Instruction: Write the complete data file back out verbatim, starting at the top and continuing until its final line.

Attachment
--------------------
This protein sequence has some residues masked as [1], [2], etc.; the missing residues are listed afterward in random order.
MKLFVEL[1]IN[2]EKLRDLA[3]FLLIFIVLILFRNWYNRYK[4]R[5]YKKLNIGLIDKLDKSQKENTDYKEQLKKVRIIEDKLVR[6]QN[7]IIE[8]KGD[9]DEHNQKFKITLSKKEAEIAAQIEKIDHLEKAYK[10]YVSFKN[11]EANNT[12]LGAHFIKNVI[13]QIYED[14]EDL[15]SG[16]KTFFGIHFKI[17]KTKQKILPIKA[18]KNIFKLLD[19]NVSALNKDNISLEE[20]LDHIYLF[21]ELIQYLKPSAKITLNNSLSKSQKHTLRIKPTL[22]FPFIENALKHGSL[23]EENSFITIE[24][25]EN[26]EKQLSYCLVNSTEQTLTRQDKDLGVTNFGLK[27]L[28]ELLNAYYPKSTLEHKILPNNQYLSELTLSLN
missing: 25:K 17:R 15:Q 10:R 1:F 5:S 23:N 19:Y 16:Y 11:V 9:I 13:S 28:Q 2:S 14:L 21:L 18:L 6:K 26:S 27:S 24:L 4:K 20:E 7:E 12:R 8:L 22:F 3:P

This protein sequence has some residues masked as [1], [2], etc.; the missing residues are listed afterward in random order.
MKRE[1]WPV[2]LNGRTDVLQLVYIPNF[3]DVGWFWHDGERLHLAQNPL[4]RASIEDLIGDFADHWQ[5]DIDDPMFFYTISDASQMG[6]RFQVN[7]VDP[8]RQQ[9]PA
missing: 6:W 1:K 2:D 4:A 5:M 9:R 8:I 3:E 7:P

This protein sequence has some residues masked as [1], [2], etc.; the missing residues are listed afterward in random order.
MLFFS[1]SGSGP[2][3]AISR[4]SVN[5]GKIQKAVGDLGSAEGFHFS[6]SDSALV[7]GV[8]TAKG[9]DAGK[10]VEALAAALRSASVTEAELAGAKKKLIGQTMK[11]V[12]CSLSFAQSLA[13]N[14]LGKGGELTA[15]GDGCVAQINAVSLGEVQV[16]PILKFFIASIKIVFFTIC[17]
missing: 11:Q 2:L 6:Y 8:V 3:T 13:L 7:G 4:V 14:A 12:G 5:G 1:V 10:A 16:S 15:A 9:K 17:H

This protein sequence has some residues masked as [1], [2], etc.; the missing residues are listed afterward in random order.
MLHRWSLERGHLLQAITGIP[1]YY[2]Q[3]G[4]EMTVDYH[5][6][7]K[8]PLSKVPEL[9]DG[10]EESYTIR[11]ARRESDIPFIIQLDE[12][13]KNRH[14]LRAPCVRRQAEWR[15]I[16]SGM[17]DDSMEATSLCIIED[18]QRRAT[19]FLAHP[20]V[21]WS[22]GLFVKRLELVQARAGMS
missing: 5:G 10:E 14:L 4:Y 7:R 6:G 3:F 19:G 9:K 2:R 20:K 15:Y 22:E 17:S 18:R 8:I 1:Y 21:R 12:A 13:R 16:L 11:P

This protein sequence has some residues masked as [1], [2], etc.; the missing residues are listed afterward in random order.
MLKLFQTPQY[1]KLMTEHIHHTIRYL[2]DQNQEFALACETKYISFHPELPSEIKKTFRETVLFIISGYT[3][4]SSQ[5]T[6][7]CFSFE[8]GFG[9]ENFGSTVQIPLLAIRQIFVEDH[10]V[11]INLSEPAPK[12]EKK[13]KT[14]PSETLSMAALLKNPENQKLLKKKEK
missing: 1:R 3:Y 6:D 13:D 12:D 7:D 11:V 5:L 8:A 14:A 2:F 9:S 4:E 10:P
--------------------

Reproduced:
This protein sequence has some residues masked as [1], [2], etc.; the missing residues are listed afterward in random order.
MKLFVEL[1]IN[2]EKLRDLA[3]FLLIFIVLILFRNWYNRYK[4]R[5]YKKLNIGLIDKLDKSQKENTDYKEQLKKVRIIEDKLVR[6]QN[7]IIE[8]KGD[9]DEHNQKFKITLSKKEAEIAAQIEKIDHLEKAYK[10]YVSFKN[11]EANNT[12]LGAHFIKNVI[13]QIYED[14]EDL[15]SG[16]KTFFGIHFKI[17]KTKQKILPIKA[18]KNIFKLLD[19]NVSALNKDNISLEE[20]LDHIYLF[21]ELIQYLKPSAKITLNNSLSKSQKHTLRIKPTL[22]FPFIENALKHGSL[23]EENSFITIE[24][25]EN[26]EKQLSYCLVNSTEQTLTRQDKDLGVTNFGLK[27]L[28]ELLNAYYPKSTLEHKILPNNQYLSELTLSLN
missing: 25:K 17:R 15:Q 10:R 1:F 5:S 23:N 19:Y 16:Y 11:V 9:I 13:S 28:Q 2:S 14:L 21:L 18:L 6:K 26:S 27:S 24:L 4:K 20:E 7:E 12:R 8:L 22:F 3:P

This protein sequence has some residues masked as [1], [2], etc.; the missing residues are listed afterward in random order.
MKRE[1]WPV[2]LNGRTDVLQLVYIPNF[3]DVGWFWHDGERLHLAQNPL[4]RASIEDLIGDFADHWQ[5]DIDDPMFFYTISDASQMG[6]RFQVN[7]VDP[8]RQQ[9]PA
missing: 6:W 1:K 2:D 4:A 5:M 9:R 8:I 3:E 7:P

This protein sequence has some residues masked as [1], [2], etc.; the missing residues are listed afterward in random order.
MLFFS[1]SGSGP[2][3]AISR[4]SVN[5]GKIQKAVGDLGSAEGFHFS[6]SDSALV[7]GV[8]TAKG[9]DAGK[10]VEALAAALRSASVTEAELAGAKKKLIGQTMK[11]V[12]CSLSFAQSLA[13]N[14]LGKGGELTA[15]GDGCVAQINAVSLGEVQV[16]PILKFFIASIKIVFFTIC[17]
missing: 11:Q 2:L 6:Y 8:V 3:T 13:L 7:G 4:V 14:A 12:G 5:G 1:V 10:A 16:S 15:A 9:K 17:H

This protein sequence has some residues masked as [1], [2], etc.; the missing residues are listed afterward in random order.
MLHRWSLERGHLLQAITGIP[1]YY[2]Q[3]G[4]EMTVDYH[5][6][7]K[8]PLSKVPEL[9]DG[10]EESYTIR[11]ARRESDIPFIIQLDE[12][13]KNRH[14]LRAPCVRRQAEWR[15]I[16]SGM[17]DDSMEATSLCIIED[18]QRRAT[19]FLAHP[20]V[21]WS[22]GLFVKRLELVQARAGMS
missing: 5:G 10:E 14:L 4:Y 7:R 6:G 3:F 19:G 9:K 2:R 20:K 15:Y 22:E 17:S 18:R 8:I 1:Y 21:R 12:A 13:R 16:L 11:P

This protein sequence has some residues masked as [1], [2], etc.; the missing residues are listed afterward in random order.
MLKLFQTPQY[1]KLMTEHIHHTIRYL[2]DQNQEFALACETKYISFHPELPSEIKKTFRETVLFIISGYT[3][4]SSQ[5]T[6][7]CFSFE[8]GFG[9]ENFGSTVQIPLLAIRQIFVEDH[10]V[11]INLSEPAPK[12]EKK[13]KT[14]PSETLSMAALLKNPENQKLLKKKEK
missing: 1:R 3:Y 6:D 13:D 12:D 7:D 11:V 5:L 8:A 14:A 2:F 9:S 4:E 10:P